How Clever Furniture Can Change Your Classoom

  • How Clever Furniture Can Change Your Classoom

Is there really any point in investing in new classroom furniture? Research shows that classrooms have a discernible effect on learning, but that effect is largely tied up with the built environment: noise levels, temperature, the amount of natural light a classroom receives. However, that doesn’t mean furniture itself can’t improve learning.

“There is consistent evidence to show that poor air quality increases absenteeism,” says Steven Higgins, Professor of Education at Durham University. “A room’s furnishings have a part to play in this because too many surfaces and too many soft hangings build up dust, which negatively affect air quality.”

That argument – for less being more when it comes to the amount of ‘stuff’ in a room – is backed by different research, this time from the Princeton University Neuroscience Institute. Princeton’s researchers found that clutter (‘multiple stimuli present in the visual field’) impacts negatively on our ability to concentrate.

One small word of warning here, though. While the evidence makes it tempting to strip away unnecessary furniture, that very minimalism could cause another problem: an echo-y room. Soft furnishings can help to dampen sound. As poor noise quality also impacts on learning, the trick is to find a balance between these two extremes.

On the move

And noise versus clutter is not the only issue that requires balance. Another key consideration when buying school furniture is the degree to which it allows movement. Here, what needs to be juggled is the child’s need to sit and work, with the health benefits gained by standing and moving.

“When children sit for a long time, they get tired,” says Levent Caglar, head of ergonomics at FIRA (the Furniture Industry Research Association). “You want to have furniture that allows them to work standing up as well as sitting down. There are standing height tables, which are great for children to use when they’re doing work on screen.”

And when they are sitting you need furniture that’s spacious enough for them to move comfortably in their seats.

“If children are in a fixed posture it’s bad for their spine and it makes it harder to breathe effectively,” Levent explains. “You want their chair backs to be a little bit flexible so they can lean back and move position. They’ll be more comfortable and they’ll find it easier to stay alert.”

Tall order

Another ergonomic no-no is furniture with proportions that don’t suit a child or a mismatch in chair and table height. Make sure whatever you buy complies with the right European Standard Size Mark. Sizemark 5 is designed for children aged between 11 and 14 years old and Sizemark 6 for children aged between 14 and 18.

“It’s possible to buy furniture with alterable heights,” says Steven. “But there are issues around how to embed them into schools. One school in Liverpool bought in adjustable chairs. Unfortunately the lever to adjust the height was at the back of the chair, so during lessons the lads at the back of the class would kick the lever of the chair in front of them and send it plummeting down. If chairs end up being a distraction teachers decide it’s easier to have fixed furniture, which can’t be moved.”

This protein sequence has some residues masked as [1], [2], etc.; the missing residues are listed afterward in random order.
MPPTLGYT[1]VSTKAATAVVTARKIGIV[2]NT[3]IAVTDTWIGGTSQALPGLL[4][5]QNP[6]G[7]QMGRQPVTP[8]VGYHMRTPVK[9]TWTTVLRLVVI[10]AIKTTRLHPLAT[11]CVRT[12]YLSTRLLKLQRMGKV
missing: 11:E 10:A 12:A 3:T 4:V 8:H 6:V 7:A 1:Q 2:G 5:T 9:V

It’s a cautionary tale about what to consider when you’re looking to buy. Any item is only as good as the people using it. The same caveat applies to flexible design: pieces that can be easily moved around so that the learning space can be reconfigured. This type of furniture can support learning because different seating arrangements do facilitate different learning styles. If you want children to work on their own, they’re better off sitting in rows. If you want them to be able to collaborate and communicate with the teacher, the best arrangement is a horseshoe shape, with the teacher having a clear stance at the front. But flexible design is only beneficial if people take the time to reconfigure the spaces – and the evidence says they don’t. It gets laid out in a particular way… and that is how it remains.

A room of their own

A waste of time? Not necessarily. There is an argument to say that if flexible furniture is bought and configured in a way that encourages or maintains a change in teaching style, that in itself can be effective. And its other advantage is that with flexible furniture, teachers have the option of giving their students a degree of ownership over how the room is designed.

“Giving a cohort ownership of a space can have a positive effect on how they feel about the room, which arguably has a positive effect on how they feel about the learning they do within it,” says Steven.

Psychologist Kate Nightingale agrees. “This doesn’t have to be done with pieces of furniture,” she says. “If a cohort has a form room, you could give them control over one wall: allow them to decorate it in a way that reflects who they are. Or suggest to them that if there’s a piece of furniture they’d like, they can work together to raise the money to buy it. If they do it, not only will it develop their business and teamwork skills, it will create a sense that they have invested in the school and in themselves.”


Katie Masters is a journalist who wishes someone would invent a bed that would propel her upright in the morning, Wallace and Gromit stylee…